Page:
Mariners call them devil fish,
noting the eerie symmetry
of those nervy serpentine arms.
They resemble nothing so much
as a man's cowled head and shoulders.
Mostly they are sessile, and shy
as monsters, waiting in rock clefts
or coral for a swimming meal.
They have long since abandoned their
skulls to the depths, and go naked
in this soft element, made of
a brain-sac and elephant eye.
The tenderness of their huge heads
makes them tremble at the shameful
intimacy of the killing
those ropes of sticky muscle do.
Females festoon their cavern roofs
with garlands of ripening eggs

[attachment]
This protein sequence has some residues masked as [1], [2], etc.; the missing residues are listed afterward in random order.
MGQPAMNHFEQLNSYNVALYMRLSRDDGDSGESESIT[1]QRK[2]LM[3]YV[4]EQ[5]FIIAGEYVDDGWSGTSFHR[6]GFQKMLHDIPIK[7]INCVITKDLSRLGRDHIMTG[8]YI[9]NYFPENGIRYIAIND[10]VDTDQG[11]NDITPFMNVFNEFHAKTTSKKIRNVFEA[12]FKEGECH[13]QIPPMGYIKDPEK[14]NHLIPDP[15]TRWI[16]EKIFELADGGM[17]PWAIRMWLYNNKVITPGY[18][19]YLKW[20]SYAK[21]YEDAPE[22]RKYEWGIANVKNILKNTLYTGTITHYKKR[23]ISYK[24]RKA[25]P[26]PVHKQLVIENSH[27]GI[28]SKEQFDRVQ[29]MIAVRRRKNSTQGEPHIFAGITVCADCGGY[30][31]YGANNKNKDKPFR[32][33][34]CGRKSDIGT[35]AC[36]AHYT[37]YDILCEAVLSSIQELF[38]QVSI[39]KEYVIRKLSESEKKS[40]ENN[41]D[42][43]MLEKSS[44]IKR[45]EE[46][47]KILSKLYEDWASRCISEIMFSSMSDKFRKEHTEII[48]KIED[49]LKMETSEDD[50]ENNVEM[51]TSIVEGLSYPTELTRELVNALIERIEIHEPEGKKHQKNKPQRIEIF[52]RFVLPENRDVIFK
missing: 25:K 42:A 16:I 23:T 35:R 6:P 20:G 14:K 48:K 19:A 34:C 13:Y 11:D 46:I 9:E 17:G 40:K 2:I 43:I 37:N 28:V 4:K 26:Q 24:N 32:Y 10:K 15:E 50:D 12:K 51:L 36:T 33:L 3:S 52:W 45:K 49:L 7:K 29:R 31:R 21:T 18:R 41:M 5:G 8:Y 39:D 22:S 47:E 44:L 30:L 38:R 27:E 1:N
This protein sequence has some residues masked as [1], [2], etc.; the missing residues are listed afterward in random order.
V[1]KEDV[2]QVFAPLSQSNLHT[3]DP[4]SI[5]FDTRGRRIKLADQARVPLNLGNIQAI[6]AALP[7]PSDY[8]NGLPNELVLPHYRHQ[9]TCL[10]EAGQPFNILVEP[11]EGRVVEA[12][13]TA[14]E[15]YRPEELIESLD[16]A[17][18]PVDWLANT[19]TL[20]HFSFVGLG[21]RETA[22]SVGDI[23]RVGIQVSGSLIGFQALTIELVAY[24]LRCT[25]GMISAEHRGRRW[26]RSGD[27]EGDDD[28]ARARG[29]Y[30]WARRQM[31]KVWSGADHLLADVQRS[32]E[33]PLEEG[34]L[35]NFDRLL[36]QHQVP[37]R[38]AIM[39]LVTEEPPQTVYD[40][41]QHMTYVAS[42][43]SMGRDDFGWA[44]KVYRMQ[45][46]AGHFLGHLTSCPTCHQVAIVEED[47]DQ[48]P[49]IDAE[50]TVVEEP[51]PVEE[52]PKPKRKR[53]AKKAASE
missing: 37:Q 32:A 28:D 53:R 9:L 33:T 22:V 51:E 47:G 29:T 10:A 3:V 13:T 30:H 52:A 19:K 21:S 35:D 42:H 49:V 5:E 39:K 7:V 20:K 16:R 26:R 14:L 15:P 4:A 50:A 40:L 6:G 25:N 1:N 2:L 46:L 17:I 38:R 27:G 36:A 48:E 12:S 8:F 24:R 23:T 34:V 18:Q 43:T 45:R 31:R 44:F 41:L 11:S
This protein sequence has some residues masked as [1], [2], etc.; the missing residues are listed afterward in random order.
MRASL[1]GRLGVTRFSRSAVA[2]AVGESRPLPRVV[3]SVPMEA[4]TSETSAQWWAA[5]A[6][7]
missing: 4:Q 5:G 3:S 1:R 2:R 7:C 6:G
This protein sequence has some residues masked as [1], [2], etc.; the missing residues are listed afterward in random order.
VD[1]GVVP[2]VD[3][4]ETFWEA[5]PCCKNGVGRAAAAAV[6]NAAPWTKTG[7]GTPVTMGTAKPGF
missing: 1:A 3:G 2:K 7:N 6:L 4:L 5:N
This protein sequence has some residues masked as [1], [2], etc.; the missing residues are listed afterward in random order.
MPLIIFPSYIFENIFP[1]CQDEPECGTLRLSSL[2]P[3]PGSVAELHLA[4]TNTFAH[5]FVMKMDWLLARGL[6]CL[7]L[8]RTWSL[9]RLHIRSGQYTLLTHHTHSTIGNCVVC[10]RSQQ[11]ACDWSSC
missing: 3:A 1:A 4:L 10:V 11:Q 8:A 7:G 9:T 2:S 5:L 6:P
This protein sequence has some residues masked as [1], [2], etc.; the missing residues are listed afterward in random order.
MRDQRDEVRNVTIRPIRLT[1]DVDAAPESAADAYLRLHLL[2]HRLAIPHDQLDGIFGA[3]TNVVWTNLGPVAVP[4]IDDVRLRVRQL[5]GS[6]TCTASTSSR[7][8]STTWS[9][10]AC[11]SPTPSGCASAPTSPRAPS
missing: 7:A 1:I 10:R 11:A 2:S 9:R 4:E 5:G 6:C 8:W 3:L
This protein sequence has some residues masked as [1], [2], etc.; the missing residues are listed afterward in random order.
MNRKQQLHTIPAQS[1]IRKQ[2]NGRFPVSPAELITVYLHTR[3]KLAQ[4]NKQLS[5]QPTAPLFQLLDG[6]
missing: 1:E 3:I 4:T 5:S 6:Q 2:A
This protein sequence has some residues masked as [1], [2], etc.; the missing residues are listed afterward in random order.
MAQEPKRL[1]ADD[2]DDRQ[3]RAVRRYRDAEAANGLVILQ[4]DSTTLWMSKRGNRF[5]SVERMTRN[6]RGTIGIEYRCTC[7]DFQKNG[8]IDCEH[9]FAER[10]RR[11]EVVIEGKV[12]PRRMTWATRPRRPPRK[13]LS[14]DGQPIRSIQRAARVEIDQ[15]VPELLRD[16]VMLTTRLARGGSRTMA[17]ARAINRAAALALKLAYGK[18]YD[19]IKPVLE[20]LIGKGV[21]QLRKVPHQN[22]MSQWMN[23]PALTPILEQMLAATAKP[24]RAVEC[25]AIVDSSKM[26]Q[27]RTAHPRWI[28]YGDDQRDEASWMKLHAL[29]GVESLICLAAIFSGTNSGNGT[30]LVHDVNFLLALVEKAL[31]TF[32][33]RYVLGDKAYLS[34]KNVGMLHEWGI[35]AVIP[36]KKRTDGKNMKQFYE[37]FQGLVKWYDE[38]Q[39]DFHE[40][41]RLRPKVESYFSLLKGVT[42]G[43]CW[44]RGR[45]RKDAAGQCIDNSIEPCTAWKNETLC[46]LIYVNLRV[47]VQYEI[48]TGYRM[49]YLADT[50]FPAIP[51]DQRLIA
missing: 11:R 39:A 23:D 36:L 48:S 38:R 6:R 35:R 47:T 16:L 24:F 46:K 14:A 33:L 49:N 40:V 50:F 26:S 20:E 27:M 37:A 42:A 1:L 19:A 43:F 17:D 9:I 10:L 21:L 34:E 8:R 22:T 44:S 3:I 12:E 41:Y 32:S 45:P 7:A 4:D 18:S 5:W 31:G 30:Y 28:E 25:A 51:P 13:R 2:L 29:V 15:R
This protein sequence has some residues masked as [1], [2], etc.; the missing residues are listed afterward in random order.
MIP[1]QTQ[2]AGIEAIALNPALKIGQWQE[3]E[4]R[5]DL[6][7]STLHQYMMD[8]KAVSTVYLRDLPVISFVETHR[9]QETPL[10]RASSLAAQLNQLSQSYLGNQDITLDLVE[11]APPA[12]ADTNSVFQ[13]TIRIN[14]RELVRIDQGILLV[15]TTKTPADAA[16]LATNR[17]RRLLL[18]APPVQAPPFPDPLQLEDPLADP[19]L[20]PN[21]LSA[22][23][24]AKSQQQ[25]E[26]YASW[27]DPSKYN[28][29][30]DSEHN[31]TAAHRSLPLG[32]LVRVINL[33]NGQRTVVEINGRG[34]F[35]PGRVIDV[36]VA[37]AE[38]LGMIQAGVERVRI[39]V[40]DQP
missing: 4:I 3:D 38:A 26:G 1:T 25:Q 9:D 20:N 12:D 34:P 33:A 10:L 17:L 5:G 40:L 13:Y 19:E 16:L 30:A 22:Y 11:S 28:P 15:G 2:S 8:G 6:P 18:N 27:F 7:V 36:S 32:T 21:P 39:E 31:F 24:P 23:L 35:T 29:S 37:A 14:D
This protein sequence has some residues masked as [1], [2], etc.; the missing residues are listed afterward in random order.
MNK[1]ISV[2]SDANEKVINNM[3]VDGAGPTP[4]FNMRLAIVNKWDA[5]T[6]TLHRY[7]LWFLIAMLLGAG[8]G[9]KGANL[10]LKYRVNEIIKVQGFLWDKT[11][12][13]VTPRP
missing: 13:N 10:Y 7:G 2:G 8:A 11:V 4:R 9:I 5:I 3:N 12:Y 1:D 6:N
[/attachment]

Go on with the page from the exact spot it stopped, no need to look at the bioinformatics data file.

and stay to tickle them and die.
Their reproductive holocaust
leaves them pallid and empty. Shoals
of shad and krill, like sheet lightning,
and the ravenous angelfish
consume their flesh before they die.
This is the last octopus post, and I have found that the more I've learned about these sea-dwelling cephalopods, the more I'm fascinated by them. I've already described them as having the intelligence of a dog, but some experts would go further and compare them to primates. They are shy and curious, predator and prey. I enjoyed writing the story of Neiroketo, and her life cycle has inspired me to use her as a jumping off point for a science fiction story. Maybe one day if I'm lucky, I'll find someone to publish that as well. I'll leave you now with a few pictures of octopuses and other denizens of the deep.
Caribbean Reef Squid
Island with coral reef
Hawaiian Green Sea Turtle
A baby octopus starts its life....